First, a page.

Master of Science (MSc)
Faculty of Science
Frances E.C. Stewart
The Arctic and Sub-Arctic ecosystems are seeing accelerated changes in temperature, landcover, and consequently species abundance and distributions. Reliable distributions, and associated population density estimates, are essential for effective conservation and management efforts. Growing concerns from northern communities regarding the relationship between muskox and declining caribou populations strengthens the need for updated information on muskox populations within mainland Northwest Territories (NWT). The first objective for my research was to quantify and map updated winter estimates of abundance, density, and distribution of muskoxen within three recent survey regions located in mainland NWT, using a multiple covariate distance sampling method (MCDS), paired with density surface modelling (DSM). My second objective was to explore spatial and social predictors of muskox habitat associations to help infer the extent and potential causes of their contemporary southward expansion across mainland NWT. I tested two competing hypotheses that drive ungulate distributions generally across large spatial and temporal scales of high habitat heterogeneity, as encompassed by the study regions investigated here; muskox density and distribution may be driven by the nutritional landscape where environmental covariates representing high forage quality best predict muskox occurrence. Alternatively, muskox density and distribution may be driven by a predatory landscape, where environmental covariates that support antipredator grouping behaviours best predict muskox occurrence. Through my analyses I infer muskox populations are stable in northern regions (the Sahtú and Beaufort Delta regions) and growing in southern regions (the East Arm region) of mainland NWT; range expansion of muskoxen appears to be continuing southward beyond their historical boundary. I showed varying support for both hypotheses. Muskox density was best predicted by nutritionally important environmental covariates but muskox distribution did not uphold my nutritional hypothesis, while group size was often correlated with land cover that supports antipredator grouping behaviours. However, weak, and inconsistent results across all regions suggest that unmeasured environmental conditions that occur similarly in all regions may also influence muskox occurrence and grouping behaviours. Snow depth and predator occurrence may be important considerations for future investigation. I suggest continued and expanded aerial survey efforts and additional environmental data collected at finer spatial grains may help to inform future muskox density and distribution analyses across mainland NWT.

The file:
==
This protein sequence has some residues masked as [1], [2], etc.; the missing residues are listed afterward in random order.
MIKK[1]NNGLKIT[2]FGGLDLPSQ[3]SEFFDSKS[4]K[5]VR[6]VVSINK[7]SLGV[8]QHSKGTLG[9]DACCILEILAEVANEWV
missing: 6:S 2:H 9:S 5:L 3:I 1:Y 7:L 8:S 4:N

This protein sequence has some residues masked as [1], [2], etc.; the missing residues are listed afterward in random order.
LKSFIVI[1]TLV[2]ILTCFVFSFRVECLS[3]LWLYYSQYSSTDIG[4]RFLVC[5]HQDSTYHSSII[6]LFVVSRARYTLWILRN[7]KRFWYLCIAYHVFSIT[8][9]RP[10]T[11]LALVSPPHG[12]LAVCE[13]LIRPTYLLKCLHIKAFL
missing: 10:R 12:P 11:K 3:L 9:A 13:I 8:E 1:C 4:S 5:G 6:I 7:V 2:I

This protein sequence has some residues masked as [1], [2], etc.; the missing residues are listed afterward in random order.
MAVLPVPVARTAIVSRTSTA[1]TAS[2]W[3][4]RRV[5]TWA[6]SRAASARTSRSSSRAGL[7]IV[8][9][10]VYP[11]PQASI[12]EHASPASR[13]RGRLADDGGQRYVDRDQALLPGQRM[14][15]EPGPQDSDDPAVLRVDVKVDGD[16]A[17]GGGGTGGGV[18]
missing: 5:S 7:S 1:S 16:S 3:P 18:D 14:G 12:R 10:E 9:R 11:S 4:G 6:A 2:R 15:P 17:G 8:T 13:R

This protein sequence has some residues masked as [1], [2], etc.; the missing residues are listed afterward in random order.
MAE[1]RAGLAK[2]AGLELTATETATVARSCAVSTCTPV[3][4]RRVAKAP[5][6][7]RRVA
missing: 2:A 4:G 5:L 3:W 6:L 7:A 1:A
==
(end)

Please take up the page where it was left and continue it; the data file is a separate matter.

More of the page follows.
Rentmeister, Charlotte, "Variation in mainland Northwest Territories late-winter muskox (Ovibos moschatus) density estimations and habitat associations above and below treeline." (2024). Theses and Dissertations (Comprehensive). 2610.